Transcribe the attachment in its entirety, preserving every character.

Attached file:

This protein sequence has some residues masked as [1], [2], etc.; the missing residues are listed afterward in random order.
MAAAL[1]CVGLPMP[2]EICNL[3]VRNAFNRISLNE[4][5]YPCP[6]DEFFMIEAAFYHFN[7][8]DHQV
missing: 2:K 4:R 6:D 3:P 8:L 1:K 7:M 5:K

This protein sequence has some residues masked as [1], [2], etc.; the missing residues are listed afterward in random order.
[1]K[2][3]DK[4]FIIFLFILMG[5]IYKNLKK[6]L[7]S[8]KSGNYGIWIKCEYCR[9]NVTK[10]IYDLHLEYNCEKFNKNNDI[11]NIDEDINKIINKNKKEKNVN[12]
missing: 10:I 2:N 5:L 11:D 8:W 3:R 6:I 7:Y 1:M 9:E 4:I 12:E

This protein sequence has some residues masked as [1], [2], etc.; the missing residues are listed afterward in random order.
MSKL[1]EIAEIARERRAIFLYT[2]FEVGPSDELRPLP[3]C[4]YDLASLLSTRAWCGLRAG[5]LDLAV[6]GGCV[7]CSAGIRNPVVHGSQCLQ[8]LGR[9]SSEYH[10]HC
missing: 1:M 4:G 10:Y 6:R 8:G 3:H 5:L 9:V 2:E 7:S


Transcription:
This protein sequence has some residues masked as [1], [2], etc.; the missing residues are listed afterward in random order.
MAAAL[1]CVGLPMP[2]EICNL[3]VRNAFNRISLNE[4][5]YPCP[6]DEFFMIEAAFYHFN[7][8]DHQV
missing: 2:K 4:R 6:D 3:P 8:L 1:K 7:M 5:K

This protein sequence has some residues masked as [1], [2], etc.; the missing residues are listed afterward in random order.
[1]K[2][3]DK[4]FIIFLFILMG[5]IYKNLKK[6]L[7]S[8]KSGNYGIWIKCEYCR[9]NVTK[10]IYDLHLEYNCEKFNKNNDI[11]NIDEDINKIINKNKKEKNVN[12]
missing: 10:I 2:N 5:L 11:D 8:W 3:R 6:I 7:Y 1:M 9:E 4:I 12:E

This protein sequence has some residues masked as [1], [2], etc.; the missing residues are listed afterward in random order.
MSKL[1]EIAEIARERRAIFLYT[2]FEVGPSDELRPLP[3]C[4]YDLASLLSTRAWCGLRAG[5]LDLAV[6]GGCV[7]CSAGIRNPVVHGSQCLQ[8]LGR[9]SSEYH[10]HC
missing: 1:M 4:G 10:Y 6:R 8:G 3:H 5:L 9:V 2:E 7:S